Why Has Everyone Forgotten Greg Little?
He stands 6’3″ and weighs in at 220 pounds, but he has become largely invisible.
With all the chatter prior to this year’s NFL draft centering around the renewed dedication of Marvin Austin and the tremendous pass-rushing potential of Robert Quinn, there has been nothing more than a whisper in regards to their former teammate, Greg Little.
Before the black cloud of NCAA sanctions, suspensions and dismissals fell over the North Carolina football team, Greg Little was regarded as an influential piece of their championship hopeful team.
Although they had made their name on the defensive end, Little had been a force at wide receiver. He displayed soft hands, punishing blocking ability and unparalleled run after the catch skills on his way to 727 yards and five TDs in his junior campaign.
When the ruling came down in October that Little, along with teammates Quinn and Austin would no longer suit up for the Tar Heels, the Durham, North Carolina native seemed to fall off the face of the earth.
But as his teammates begin to be resurrected amidst the talk of workouts, 40 times and draft projections, Little’s name still remains far from everybody’s lips.
The only question is why.
Little’s talent remains far from a secret. Watch one YouTube compilation of his junior season and you’ll see why he earned the nickname “Freak.” A former running back, Little has burst and change-of-pace ability that is uncommonly found in wide receivers over six feet tall. He matches his shiftiness with physicality and a nasty streak. During a game against NC State last season, he drove CB Jarvis Byrd ten yards off the ball while blocking on an end-around before planting him into the turf and forcing him to be carried off of the field.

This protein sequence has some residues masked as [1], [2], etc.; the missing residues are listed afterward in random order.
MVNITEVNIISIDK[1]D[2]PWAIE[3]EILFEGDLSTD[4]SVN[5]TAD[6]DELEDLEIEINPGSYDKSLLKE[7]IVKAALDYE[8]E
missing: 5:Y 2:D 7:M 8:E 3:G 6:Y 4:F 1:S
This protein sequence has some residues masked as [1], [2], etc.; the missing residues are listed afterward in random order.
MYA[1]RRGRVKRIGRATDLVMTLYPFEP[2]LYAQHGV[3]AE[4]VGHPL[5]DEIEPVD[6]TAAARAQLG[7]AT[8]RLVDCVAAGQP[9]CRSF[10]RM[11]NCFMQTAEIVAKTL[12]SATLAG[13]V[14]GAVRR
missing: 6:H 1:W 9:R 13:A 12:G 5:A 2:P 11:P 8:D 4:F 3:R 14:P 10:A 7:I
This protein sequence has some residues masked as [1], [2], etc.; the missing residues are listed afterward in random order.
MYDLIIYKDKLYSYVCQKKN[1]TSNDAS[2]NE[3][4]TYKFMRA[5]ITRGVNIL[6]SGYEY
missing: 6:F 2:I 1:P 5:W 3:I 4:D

But Little has talent when the ball is in the air as well. His time as a running back has given him tremendous vision to find the holes in the secondary and he uses his hands well, only rarely trapping a pass against his body. As Head of Scouting at National Football Post Wes Bunting says, Little “locates the football quickly, extends his arms well and acts like a power forward when asked to go up and make a play.”
So how does a tall, strong, physical, shifty wide receiver with good length and hands fail to get mentioned in draft talk.
It can’t be because of his off field transgressions. When the misdeeds came to the surface, Little was the least culpable of the three. Austin was dismissed from the team for having prior dealing with an agent, accepting unfair benefits and violating ethical conduct rules. In comparison, Little and Quinn were only ruled permanently ineligible for receiving benefits, but were not removed from the team.
In an October 11th article in USA Today, Erick Smith claimed that Quinn was said to have received two black diamond watches, a pair of matching earrings, travel accommodations for a trip to Miami and other benefits totaling $5,642. Meanwhile, Little was determined to have received $4,952 in extra benefits, including diamond earrings, as well as travel accommodations for the Bahamas and Washington D.C.
Last season, Syracuse WR Mike Williams walked out on his teammates—leaving the team completely—yet people still continued to talk up his on-field skills, claiming that if he ever got his head together, he could be a star. At 6’2″ 205 pounds, Williams never had Little’s physicality or post-catch skills and had an even longer list of off-field problems.
Little had never been involved in off-field incidents before and has stayed out of trouble in the wake of his difficulties.
Since October, Little has released a public apology condemning his actions, and has remained active in the community and various outreach programs that he was a part of during his early years at UNC.
However, he still wasn’t chosen to participate in any of the post-season All-Star games, unlike Marvin Austin, a fellow senior who was chosen to play in the East-West Shrine Bowl.
His first opportunity to get back on the football field in a competitive environment will be in Indianapolis at the 2011 NFL Scouting Combine.
When that day comes, we might all have a hard time forgetting Greg Little again.